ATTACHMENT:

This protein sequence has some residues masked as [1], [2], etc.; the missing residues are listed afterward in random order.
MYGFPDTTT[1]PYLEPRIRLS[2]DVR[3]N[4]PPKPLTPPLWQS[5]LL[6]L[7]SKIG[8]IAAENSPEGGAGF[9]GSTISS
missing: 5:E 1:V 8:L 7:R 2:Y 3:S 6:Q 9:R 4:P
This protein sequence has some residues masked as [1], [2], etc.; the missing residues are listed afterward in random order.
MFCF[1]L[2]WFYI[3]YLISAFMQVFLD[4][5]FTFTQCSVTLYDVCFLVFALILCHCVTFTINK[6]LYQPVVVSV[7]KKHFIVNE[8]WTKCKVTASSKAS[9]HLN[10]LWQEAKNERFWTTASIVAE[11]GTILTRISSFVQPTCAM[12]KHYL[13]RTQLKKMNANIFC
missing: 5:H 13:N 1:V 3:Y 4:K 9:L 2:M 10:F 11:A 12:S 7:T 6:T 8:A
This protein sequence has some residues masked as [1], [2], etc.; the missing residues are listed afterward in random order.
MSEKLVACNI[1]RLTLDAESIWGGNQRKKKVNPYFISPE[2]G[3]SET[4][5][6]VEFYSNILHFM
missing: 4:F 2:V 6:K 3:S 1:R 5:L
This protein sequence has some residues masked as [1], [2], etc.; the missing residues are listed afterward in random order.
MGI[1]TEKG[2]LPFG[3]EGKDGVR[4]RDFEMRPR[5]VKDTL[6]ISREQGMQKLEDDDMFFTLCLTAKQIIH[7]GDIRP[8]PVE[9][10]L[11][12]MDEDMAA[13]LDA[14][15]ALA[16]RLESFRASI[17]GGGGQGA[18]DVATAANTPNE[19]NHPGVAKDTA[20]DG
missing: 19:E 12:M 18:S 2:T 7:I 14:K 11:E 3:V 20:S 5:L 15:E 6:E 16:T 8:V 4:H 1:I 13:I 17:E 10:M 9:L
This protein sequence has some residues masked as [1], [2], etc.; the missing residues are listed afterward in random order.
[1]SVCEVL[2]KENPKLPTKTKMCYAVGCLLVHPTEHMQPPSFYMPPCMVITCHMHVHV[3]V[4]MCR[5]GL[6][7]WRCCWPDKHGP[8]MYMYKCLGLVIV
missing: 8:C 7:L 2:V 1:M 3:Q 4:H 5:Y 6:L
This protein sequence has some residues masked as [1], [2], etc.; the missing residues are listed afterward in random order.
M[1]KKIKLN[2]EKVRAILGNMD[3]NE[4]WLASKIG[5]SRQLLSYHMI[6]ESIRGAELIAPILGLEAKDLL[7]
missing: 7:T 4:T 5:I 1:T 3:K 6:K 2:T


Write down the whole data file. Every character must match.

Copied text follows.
This protein sequence has some residues masked as [1], [2], etc.; the missing residues are listed afterward in random order.
MYGFPDTTT[1]PYLEPRIRLS[2]DVR[3]N[4]PPKPLTPPLWQS[5]LL[6]L[7]SKIG[8]IAAENSPEGGAGF[9]GSTISS
missing: 5:E 1:V 8:L 7:R 2:Y 3:S 6:Q 9:R 4:P
This protein sequence has some residues masked as [1], [2], etc.; the missing residues are listed afterward in random order.
MFCF[1]L[2]WFYI[3]YLISAFMQVFLD[4][5]FTFTQCSVTLYDVCFLVFALILCHCVTFTINK[6]LYQPVVVSV[7]KKHFIVNE[8]WTKCKVTASSKAS[9]HLN[10]LWQEAKNERFWTTASIVAE[11]GTILTRISSFVQPTCAM[12]KHYL[13]RTQLKKMNANIFC
missing: 5:H 13:N 1:V 3:Y 4:K 9:L 2:M 10:F 11:A 12:S 7:T 6:T 8:A
This protein sequence has some residues masked as [1], [2], etc.; the missing residues are listed afterward in random order.
MSEKLVACNI[1]RLTLDAESIWGGNQRKKKVNPYFISPE[2]G[3]SET[4][5][6]VEFYSNILHFM
missing: 4:F 2:V 6:K 3:S 1:R 5:L
This protein sequence has some residues masked as [1], [2], etc.; the missing residues are listed afterward in random order.
MGI[1]TEKG[2]LPFG[3]EGKDGVR[4]RDFEMRPR[5]VKDTL[6]ISREQGMQKLEDDDMFFTLCLTAKQIIH[7]GDIRP[8]PVE[9][10]L[11][12]MDEDMAA[13]LDA[14][15]ALA[16]RLESFRASI[17]GGGGQGA[18]DVATAANTPNE[19]NHPGVAKDTA[20]DG
missing: 19:E 12:M 18:S 2:T 7:I 14:K 11:E 3:V 20:S 5:L 15:E 6:E 16:T 8:V 4:H 1:I 13:I 17:E 10:M 9:L
This protein sequence has some residues masked as [1], [2], etc.; the missing residues are listed afterward in random order.
[1]SVCEVL[2]KENPKLPTKTKMCYAVGCLLVHPTEHMQPPSFYMPPCMVITCHMHVHV[3]V[4]MCR[5]GL[6][7]WRCCWPDKHGP[8]MYMYKCLGLVIV
missing: 8:C 7:L 2:V 1:M 3:Q 4:H 5:Y 6:L
This protein sequence has some residues masked as [1], [2], etc.; the missing residues are listed afterward in random order.
M[1]KKIKLN[2]EKVRAILGNMD[3]NE[4]WLASKIG[5]SRQLLSYHMI[6]ESIRGAELIAPILGLEAKDLL[7]
missing: 7:T 4:T 5:I 1:T 3:K 6:K 2:T